Wednesday. E3 2013. South Hall of the Staples Center. I had just gotten orders to investigate this year’s Square Enix booth on the show floor. I expected Thief. I expected Final Fantasy. What I got was something else. What I got was Murdered.
Not me, of course. That’d be crazy. Who ever heard of a dead writer doing a preview from beyond the grave? I’m talking about the game, Murdered: Soul Suspect.
I made my way through the crowded channels and back alleys of the convention center towards the Square Enix area. The demo booth was packed with the overworked industry vets and overburdened swag bags. I could hear the bass thump of simulated explosions and electronica through the pitifully hopeful plywood that separated the press and the devs from the outside world.
While I reached for my notebook, I thought back to what I knew about the case. All I had to go on were a verb and two nouns. Murdered: Soul Suspect: an absurd string of words that, when brought together with Square Enix as accomplice, brought to mind those bizarre, Eastern Gears of War clones. My expectations and my blood sugar were low, and I was ready to write this case off as another NeverDead or Mindjack.
That’s when the words “Airtight Games” flickered on screen. This peaked my interest. They had been involved with Quantum Conundrum last year, as well as the more dubious Dark Void incident. Which of the developer’s two faces would show itself today, I wondered?
As it turns out, neither. The Murdered demo began with a CG cutscene showing just what the name implies. East Coast detective Ronan O’Connor finds himself tossed out of a second story window by an unknown assailant, then shot seven times with his own piece. He witnesses this through the eyes of his own spirit, which now roams free of his body in a sort of limbo. He can see and hear everything, including other ghosts and traces of events long past, but he can’t interact with the living world in any meaningful way.
It’s a shame to see a good cop go to waste, and apparently Ronan agrees. Because, before the light of his own last cigarette goes out, he’s already on the trail of his own murderer. The rest of the force arrives to investigate the scene, and Ronan discovers he has a new set of abilities to help them help him find the dirtbag that put him in the ground.
In Murdered, Ronan can possess the bodies of the living. While he can’t actually make them move, he can see the world through their eyes, and read their thoughts to collect details important to the case. This allows him to make deductions based on available evidence. It plays out like how an obsessive compulsive adventure game addict behaves: clicking every object in an area to get their next fix of flavor text followed by a multiple choice quiz leading to revelatory cutscenes regarding the case.
The whole affair looks like a blend of Heavy Rain and L.A. Noire with a more solid presentation than the former, and more easily deciphered play than the latter.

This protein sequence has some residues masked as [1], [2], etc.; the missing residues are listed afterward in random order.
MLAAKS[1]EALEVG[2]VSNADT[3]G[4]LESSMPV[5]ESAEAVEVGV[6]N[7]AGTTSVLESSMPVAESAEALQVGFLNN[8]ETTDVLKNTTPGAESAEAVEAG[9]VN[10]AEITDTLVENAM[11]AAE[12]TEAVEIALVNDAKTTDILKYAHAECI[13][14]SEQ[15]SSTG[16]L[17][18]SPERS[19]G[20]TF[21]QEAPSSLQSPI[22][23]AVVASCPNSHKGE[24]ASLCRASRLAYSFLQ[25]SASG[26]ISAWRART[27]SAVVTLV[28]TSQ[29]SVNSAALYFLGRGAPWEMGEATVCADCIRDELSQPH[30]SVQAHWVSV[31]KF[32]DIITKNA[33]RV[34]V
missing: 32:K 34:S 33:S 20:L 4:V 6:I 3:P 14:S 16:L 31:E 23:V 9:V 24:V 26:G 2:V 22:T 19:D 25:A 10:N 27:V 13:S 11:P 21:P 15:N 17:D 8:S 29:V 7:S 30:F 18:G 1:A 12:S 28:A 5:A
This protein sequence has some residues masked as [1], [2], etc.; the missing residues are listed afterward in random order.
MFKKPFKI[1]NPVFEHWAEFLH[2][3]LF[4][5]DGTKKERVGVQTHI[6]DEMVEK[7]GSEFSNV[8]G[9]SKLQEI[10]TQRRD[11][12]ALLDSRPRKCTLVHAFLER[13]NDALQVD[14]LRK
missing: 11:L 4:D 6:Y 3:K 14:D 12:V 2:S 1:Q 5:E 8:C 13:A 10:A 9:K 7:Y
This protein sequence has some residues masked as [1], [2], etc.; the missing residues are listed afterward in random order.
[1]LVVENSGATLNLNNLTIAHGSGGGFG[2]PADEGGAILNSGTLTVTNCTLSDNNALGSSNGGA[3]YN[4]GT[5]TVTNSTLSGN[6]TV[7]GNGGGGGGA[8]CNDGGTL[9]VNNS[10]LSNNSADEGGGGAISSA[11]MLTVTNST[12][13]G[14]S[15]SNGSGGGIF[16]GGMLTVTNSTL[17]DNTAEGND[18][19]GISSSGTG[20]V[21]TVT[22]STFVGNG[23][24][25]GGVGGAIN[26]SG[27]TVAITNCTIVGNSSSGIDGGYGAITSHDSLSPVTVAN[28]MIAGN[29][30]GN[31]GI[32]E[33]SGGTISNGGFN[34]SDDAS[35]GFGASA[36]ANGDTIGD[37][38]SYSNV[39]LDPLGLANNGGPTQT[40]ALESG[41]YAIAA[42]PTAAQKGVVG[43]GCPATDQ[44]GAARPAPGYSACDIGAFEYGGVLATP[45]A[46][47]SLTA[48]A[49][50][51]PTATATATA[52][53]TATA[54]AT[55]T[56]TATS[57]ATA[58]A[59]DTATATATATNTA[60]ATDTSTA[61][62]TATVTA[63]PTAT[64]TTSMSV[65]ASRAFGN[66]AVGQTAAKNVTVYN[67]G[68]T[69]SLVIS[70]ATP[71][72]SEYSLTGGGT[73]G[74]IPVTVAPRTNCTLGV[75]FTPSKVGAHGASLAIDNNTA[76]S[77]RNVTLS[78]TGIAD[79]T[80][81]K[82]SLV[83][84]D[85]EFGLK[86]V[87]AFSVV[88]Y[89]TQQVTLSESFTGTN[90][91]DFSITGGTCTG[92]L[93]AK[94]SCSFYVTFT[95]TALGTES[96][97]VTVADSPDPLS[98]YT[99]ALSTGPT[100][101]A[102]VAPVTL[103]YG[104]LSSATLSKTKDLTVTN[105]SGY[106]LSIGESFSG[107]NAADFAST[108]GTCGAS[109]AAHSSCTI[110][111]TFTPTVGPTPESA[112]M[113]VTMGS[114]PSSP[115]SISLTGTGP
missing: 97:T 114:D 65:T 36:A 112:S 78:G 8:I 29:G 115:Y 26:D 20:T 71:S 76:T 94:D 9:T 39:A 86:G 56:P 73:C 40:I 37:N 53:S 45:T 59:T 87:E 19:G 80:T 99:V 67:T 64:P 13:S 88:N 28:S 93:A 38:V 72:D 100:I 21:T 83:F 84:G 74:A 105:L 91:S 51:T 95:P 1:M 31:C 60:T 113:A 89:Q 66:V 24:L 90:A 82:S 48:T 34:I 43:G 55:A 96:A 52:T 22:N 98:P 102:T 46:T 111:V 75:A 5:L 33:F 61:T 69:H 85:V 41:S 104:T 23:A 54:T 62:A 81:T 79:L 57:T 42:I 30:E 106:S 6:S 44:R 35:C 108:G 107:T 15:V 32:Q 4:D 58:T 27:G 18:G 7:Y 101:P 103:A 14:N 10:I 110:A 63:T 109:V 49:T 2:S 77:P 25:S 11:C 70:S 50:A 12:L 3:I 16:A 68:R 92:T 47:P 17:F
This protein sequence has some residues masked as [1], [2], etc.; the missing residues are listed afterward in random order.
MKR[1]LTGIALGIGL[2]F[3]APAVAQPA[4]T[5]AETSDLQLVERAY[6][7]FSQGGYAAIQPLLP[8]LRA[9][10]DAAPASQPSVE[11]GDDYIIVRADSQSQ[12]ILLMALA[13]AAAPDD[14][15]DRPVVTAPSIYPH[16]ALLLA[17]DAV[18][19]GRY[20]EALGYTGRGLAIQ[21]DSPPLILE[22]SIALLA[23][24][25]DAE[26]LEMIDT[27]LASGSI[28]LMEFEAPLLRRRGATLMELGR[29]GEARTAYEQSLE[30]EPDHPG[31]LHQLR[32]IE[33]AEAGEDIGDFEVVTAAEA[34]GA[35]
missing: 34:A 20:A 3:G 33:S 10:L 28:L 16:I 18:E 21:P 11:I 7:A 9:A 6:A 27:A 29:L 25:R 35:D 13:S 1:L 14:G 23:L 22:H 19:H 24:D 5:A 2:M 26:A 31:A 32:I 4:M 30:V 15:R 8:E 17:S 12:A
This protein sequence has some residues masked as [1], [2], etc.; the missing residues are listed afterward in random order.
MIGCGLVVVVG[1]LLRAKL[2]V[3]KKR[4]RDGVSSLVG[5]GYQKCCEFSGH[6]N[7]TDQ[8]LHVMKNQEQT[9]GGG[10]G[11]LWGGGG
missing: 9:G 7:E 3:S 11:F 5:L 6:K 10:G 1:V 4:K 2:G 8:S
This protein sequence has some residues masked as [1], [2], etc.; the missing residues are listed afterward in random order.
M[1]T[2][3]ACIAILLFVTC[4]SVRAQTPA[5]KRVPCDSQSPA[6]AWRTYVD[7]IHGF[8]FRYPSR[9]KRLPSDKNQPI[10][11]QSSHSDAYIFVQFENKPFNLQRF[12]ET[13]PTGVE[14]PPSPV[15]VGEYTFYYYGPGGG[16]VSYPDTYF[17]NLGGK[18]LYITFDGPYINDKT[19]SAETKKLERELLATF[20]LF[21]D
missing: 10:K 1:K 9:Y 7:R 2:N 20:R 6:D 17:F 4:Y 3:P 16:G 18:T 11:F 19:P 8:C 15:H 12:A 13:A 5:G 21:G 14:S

The characters themselves seemed to fit squarely into murder mystery archetypes — the kind you see all the time writing for this beat. Even so, the dialogue was, if you’ll pardon the pun, air tight. Characters deliver lines with those natural little hiccups of conversation which absent from entertainment: interrupting each other, holding thoughts, and trying to get words in edgewise. The plot and its presentation give those characters and their dialogue a concrete motive for delivering what looks to be a solid ghost story cum murder mystery.
The deduction scenes complement the over-the-shoulder adventure game motif better than the guesswork of L.A. Noire’s interrogations, forcing you to rely on cold, hard facts and your gut, rather than cross-checking them with facial reactions.
Throughout the demo, I found myself waiting for the other shoe to drop and I wasn’t disappointed. There’s an obligatory combat system, revolving around the stealth takedowns of demons — entities which were once normal ghosts, but have gone insane and began stealing other ghosts’ souls. While both Ronan and the demons can walk through walls, only the protagonist can see enemies through them — as well as hide inside living hosts and teleport short distances — allowing him to get behind and “disperse” his assailants.
I guess I should be relieved there were no guns involved, at the very least, but the system looks like little more than an interruption between mysteries. My gut tells me the developers were coerced, either by executives or industry norms, to include such a distraction.
I came out of that demo booth with new leads and new hope for the case of Murdered: Soul Suspect. Compulsory combat aside, I’ve got a good feeling about the game. Airtight Games has been a small-time, unpredictable suspect in the past. Murdered might not make them any easier to predict, but I’ve got a feeling this might be their big play.
I might not have all the answers yet, but this is one mystery I’ve decided to see through to the end when it comes out for Xbox 360, PS3, and PC next year.